When Joseph Maiden alighted on the shores of the new colony, he discovered an abundance of botanical wealth. But he was not the first. Many of the plants he catalogued had been used by the original inhabitants for thousands of years, for reasons both gastronomical and medicinal. These wonderful specimens now flavour Maidenii Vermouths, symbols of a land both very old and very young.

WATTLESEED Acacia spp.


Wattle trees, the symbol of the new colony, can be found on desert plains and scrubby slopes across the land. Most varieties provide sustenance as well as symbolism. Dried pods contain wattle seed, a versatile flavouring with subtle coffee and chocolate undertones.

Uses & Substitutions: The nutty undertones of wattle seeds make it a quintessentially Australian culinary ingredient. Ground it offers a caffeine free alternative to coffee. It can be added to muffins, sprinkled over muesli or used as a base for ice-cream. To prepare, gently heat wattleseed in a pan to release its flavoursome oils.

Traditional use: Wattle has fed the people of this land for thousands of years, and continues to do so in the arid desert regions where traditional ways of life survive. Women would collect the ripe seedpods; extract the seed or ‘yandy’, and clean in a coolamon. The seed would then be dried and roasted before being ground into flour. Mixed with water, this dough became damper cooked on the coals.

SEA PARSLEY Apium prostratum

Sea Parsley, or Sea Celery, thrives on the salt tinged coastlines of southern Australia. A close relation of the European variety, it nonetheless possesses its own Antipodean characteristics. The rocky ledges and seaweed it grows upon impart a unique flavour. The shiny dark foligage is peppered with white flowers in summer, and beneath the sand is a water seeking tap root that gives it a long life.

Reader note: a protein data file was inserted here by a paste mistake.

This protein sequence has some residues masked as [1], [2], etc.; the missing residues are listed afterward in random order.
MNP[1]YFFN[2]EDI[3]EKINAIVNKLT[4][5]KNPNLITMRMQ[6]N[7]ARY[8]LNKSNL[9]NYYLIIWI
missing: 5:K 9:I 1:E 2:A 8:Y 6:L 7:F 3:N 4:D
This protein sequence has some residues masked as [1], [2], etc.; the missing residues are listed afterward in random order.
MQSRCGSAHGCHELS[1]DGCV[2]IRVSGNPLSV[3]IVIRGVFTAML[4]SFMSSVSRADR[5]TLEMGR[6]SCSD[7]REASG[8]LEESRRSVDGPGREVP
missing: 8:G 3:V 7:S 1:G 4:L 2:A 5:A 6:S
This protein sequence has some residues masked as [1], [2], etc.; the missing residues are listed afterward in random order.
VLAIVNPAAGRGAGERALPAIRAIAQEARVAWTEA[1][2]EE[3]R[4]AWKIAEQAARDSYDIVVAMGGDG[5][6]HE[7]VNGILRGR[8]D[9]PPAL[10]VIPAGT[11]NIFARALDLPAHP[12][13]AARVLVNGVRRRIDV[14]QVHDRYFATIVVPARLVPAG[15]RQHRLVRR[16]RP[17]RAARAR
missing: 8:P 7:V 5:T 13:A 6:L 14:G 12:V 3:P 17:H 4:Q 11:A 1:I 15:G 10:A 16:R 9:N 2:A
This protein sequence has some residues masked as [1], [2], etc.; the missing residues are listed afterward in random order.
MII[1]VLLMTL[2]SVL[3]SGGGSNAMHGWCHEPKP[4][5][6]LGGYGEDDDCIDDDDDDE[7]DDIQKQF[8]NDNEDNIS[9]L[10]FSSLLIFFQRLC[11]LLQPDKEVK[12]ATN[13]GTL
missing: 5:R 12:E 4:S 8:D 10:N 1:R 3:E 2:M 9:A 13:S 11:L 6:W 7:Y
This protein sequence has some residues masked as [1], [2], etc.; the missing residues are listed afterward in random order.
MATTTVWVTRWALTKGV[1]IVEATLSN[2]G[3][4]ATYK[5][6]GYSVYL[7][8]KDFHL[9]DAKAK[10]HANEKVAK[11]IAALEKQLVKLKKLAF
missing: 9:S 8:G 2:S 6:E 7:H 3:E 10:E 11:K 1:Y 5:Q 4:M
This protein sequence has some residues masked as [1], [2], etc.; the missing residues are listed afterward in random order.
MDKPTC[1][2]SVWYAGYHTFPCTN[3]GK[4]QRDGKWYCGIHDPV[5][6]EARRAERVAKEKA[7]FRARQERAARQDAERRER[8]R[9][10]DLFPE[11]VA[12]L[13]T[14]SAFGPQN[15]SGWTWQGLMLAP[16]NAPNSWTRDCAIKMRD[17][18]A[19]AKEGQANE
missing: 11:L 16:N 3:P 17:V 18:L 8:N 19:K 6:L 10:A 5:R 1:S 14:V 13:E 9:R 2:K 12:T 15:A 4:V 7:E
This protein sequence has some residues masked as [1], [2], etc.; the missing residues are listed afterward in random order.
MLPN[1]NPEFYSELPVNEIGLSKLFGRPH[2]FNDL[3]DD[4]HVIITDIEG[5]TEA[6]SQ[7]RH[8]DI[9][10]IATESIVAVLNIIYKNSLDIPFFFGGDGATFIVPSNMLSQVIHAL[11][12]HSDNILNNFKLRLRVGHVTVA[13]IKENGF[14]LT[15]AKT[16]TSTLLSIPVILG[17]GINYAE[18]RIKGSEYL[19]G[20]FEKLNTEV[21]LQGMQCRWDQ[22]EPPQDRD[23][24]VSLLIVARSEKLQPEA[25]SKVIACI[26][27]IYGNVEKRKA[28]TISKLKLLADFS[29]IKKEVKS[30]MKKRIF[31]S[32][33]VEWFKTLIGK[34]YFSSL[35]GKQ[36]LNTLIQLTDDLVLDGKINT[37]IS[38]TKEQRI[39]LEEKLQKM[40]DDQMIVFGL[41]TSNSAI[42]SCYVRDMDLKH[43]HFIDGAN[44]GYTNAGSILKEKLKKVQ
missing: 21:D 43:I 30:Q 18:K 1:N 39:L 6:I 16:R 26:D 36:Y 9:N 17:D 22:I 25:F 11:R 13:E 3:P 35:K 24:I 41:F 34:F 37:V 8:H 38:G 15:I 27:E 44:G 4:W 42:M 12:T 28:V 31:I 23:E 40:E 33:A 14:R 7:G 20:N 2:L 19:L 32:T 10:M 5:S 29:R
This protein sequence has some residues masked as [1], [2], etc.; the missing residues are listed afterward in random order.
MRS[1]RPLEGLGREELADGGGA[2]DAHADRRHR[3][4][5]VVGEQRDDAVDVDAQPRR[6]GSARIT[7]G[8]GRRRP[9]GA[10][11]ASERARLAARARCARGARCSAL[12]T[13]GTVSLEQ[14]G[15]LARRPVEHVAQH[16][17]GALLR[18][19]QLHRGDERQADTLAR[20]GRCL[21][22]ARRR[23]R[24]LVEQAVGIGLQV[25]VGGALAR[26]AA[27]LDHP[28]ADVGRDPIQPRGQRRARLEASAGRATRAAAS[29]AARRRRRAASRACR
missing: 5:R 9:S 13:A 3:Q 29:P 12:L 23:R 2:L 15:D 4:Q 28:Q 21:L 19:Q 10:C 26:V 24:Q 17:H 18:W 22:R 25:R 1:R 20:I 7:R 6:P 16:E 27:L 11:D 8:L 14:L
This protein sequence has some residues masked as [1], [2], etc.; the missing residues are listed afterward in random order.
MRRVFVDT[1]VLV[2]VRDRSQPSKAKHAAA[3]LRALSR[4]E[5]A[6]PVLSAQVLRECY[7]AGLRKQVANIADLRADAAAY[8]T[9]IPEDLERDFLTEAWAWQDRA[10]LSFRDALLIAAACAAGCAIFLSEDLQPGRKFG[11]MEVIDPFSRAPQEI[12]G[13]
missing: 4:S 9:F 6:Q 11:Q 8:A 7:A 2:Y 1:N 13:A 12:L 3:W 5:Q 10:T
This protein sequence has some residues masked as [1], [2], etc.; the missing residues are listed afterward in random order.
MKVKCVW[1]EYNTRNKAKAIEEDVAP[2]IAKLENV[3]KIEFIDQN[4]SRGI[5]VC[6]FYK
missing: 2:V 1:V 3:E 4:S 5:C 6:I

Uses & Substitutions: When the ravaged crew of ‘The Endeavour’ alighted on the new land, Captain Cook fed them sea parsley to liven meals and prevent scurvy. Early Europeans continued to use it in soups and with vegetables and it still is a valuable addition to any dish.

Aboriginal Use: For the longest time, Sea Parsely has been used both as flavouring and as a general elixir for good health.


RIVER MINT Mentha australis

This rambling bush thrives along riverbanks and in lush forests across southeast Australia. From the fragile leaves and small mauve blossoms a strong spearmint aroma hints at the fresh flavour.

Uses & Substitutions: River Mint will impart its mint tones whether used fresh or dried. Maiden’s compatriots used River Mint on their Sunday roast lamb when their hearts and taste buds were missing home.

Traditional use: As well as being used for its cooling flavor, River Mint calmed those with coughs, colds and stomach upsets.


STRAWBERRY GUM Eucalyptus olida

The woodlands of Eastern Australian around the former colony of New South Wales are home to the stately Strawberry Gum. The verdant, slender leaves emit a strong aromatic and have an intense berry flavour.

Uses & Substitutions: Strawberry Gum is a champion of the bushfood industry. Its scent and flavor can be found in confectionary, baked goods, preserves, tea and cosmetics. The fragrant oil of the leaves is offset perfectly with vanilla.

Traditional Use: The people who gathered in the forests of the tablelands would often chew on the leaves for the berry tastes. When moistened and laid over the fire, these leaves released a fragrant smoke that was used to calm sickly stomachs.